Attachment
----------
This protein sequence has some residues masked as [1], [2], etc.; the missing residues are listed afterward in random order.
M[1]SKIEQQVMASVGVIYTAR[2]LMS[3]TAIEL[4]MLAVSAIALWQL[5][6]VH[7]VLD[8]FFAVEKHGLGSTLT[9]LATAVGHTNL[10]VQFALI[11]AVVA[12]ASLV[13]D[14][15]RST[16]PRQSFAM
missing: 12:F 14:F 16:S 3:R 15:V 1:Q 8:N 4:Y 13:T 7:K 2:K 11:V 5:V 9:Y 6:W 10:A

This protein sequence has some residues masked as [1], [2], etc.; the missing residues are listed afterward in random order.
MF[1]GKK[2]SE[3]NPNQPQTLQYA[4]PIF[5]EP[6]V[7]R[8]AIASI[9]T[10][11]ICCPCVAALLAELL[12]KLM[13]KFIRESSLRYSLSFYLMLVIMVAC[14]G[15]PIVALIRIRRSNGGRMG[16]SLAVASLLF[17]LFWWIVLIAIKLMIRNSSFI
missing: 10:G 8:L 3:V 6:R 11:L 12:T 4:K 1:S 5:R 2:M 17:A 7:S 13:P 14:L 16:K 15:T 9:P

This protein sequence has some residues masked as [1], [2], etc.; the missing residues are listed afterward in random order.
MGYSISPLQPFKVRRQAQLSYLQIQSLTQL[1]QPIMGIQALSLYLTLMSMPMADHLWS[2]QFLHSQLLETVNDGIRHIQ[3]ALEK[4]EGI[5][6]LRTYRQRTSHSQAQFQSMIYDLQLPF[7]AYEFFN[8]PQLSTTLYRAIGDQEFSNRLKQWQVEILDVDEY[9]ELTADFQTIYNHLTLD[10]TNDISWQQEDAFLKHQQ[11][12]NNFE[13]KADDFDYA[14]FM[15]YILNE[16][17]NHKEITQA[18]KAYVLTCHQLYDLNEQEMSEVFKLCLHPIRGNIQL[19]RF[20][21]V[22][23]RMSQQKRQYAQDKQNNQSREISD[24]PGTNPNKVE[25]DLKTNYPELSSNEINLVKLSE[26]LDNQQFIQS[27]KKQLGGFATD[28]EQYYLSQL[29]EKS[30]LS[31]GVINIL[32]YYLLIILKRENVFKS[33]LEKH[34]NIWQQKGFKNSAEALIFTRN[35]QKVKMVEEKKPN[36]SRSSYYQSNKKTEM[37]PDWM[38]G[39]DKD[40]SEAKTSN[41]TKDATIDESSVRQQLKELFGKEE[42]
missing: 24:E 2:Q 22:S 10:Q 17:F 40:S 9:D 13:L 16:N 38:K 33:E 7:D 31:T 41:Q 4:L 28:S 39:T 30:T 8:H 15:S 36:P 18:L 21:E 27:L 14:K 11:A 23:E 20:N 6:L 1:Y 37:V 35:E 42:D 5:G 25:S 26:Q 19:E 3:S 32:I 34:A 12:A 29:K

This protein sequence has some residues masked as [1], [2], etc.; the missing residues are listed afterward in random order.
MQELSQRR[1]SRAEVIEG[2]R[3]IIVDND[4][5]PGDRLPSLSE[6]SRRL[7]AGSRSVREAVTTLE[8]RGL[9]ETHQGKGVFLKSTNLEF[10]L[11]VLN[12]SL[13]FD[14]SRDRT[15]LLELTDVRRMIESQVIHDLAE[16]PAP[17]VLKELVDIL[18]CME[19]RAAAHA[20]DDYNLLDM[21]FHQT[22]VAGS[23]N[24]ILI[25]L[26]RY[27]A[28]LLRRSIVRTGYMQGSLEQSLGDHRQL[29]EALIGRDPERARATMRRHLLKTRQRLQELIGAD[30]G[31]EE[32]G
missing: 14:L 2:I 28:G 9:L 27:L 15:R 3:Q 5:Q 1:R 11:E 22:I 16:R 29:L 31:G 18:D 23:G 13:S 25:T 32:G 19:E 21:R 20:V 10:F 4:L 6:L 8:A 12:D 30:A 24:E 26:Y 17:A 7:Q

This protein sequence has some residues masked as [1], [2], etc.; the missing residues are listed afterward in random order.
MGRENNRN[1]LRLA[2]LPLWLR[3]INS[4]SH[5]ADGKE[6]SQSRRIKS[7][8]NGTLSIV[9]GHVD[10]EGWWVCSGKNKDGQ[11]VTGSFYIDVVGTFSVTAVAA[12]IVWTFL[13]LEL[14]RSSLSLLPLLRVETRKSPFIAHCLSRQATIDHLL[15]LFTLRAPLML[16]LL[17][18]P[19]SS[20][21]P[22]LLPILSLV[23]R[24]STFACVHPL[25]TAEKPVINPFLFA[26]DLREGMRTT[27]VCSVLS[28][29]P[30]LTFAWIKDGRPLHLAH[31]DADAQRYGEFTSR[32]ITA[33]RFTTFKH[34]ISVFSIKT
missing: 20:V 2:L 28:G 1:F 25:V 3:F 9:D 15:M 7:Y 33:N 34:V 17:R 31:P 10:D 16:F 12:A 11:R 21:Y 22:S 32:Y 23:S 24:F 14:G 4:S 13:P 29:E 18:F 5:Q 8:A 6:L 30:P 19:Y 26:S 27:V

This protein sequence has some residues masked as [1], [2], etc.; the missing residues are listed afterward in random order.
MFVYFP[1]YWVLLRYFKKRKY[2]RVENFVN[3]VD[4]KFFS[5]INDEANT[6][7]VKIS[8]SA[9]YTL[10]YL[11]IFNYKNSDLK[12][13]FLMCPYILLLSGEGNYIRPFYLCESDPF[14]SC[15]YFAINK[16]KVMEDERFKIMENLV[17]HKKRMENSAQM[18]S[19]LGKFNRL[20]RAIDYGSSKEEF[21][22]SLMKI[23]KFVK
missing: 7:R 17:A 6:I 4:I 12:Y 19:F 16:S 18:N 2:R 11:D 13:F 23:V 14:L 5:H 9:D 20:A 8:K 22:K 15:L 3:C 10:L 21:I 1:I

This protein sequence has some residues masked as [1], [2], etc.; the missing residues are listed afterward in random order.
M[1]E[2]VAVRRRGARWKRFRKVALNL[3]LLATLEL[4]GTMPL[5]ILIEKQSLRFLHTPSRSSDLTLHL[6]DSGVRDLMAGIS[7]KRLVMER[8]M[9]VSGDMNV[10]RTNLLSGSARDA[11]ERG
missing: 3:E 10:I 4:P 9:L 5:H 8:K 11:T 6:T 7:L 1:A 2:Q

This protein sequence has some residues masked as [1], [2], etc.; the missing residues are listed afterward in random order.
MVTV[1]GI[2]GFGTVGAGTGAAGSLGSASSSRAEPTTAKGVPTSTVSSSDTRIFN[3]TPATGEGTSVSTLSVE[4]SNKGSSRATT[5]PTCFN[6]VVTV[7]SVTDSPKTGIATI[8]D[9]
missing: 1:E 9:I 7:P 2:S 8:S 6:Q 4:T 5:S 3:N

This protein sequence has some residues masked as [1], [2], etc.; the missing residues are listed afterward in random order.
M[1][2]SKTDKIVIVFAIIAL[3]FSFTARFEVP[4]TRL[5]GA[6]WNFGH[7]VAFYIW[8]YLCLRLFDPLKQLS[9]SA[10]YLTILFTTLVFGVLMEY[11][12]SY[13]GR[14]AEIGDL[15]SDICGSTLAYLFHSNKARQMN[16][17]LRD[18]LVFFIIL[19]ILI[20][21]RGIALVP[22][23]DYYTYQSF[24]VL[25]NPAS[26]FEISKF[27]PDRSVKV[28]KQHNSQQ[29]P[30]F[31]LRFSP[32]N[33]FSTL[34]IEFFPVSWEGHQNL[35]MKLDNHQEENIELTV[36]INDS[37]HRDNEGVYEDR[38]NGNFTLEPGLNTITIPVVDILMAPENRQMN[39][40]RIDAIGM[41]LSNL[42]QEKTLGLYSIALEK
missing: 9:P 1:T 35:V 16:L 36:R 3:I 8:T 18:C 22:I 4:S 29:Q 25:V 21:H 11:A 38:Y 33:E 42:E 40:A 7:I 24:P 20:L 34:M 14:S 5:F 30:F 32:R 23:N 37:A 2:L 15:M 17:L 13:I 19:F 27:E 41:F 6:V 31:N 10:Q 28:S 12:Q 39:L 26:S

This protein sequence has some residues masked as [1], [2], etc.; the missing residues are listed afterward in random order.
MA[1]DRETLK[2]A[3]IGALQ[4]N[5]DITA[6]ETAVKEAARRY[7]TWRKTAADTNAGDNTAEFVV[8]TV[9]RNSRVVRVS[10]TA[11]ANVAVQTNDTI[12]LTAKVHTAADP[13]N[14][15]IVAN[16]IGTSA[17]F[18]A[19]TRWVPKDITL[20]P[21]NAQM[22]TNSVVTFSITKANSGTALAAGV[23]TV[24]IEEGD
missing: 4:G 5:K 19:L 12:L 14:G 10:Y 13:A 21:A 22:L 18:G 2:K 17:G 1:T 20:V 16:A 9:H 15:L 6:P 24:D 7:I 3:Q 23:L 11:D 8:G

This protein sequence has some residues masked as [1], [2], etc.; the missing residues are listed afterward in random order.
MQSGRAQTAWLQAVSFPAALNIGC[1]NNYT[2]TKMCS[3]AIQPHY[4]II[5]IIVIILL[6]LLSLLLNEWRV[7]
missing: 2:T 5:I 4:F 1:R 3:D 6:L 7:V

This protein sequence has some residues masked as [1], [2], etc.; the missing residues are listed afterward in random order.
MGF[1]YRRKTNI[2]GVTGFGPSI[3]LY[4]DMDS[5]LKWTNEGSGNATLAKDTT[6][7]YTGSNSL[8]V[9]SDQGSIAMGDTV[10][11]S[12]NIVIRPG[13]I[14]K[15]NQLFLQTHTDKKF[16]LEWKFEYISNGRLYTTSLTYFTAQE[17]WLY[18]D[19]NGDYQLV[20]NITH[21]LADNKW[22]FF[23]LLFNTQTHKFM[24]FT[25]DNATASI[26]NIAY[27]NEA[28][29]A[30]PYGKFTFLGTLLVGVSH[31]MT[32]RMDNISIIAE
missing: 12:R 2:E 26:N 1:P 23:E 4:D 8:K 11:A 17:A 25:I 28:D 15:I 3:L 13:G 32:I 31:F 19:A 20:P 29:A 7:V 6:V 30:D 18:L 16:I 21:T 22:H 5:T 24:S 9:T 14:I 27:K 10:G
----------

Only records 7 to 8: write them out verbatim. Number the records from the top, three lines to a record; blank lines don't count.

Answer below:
This protein sequence has some residues masked as [1], [2], etc.; the missing residues are listed afterward in random order.
M[1]E[2]VAVRRRGARWKRFRKVALNL[3]LLATLEL[4]GTMPL[5]ILIEKQSLRFLHTPSRSSDLTLHL[6]DSGVRDLMAGIS[7]KRLVMER[8]M[9]VSGDMNV[10]RTNLLSGSARDA[11]ERG
missing: 3:E 10:I 4:P 9:L 5:H 8:K 11:T 6:T 7:L 1:A 2:Q

This protein sequence has some residues masked as [1], [2], etc.; the missing residues are listed afterward in random order.
MVTV[1]GI[2]GFGTVGAGTGAAGSLGSASSSRAEPTTAKGVPTSTVSSSDTRIFN[3]TPATGEGTSVSTLSVE[4]SNKGSSRATT[5]PTCFN[6]VVTV[7]SVTDSPKTGIATI[8]D[9]
missing: 1:E 9:I 7:P 2:S 8:S 6:Q 4:T 5:S 3:N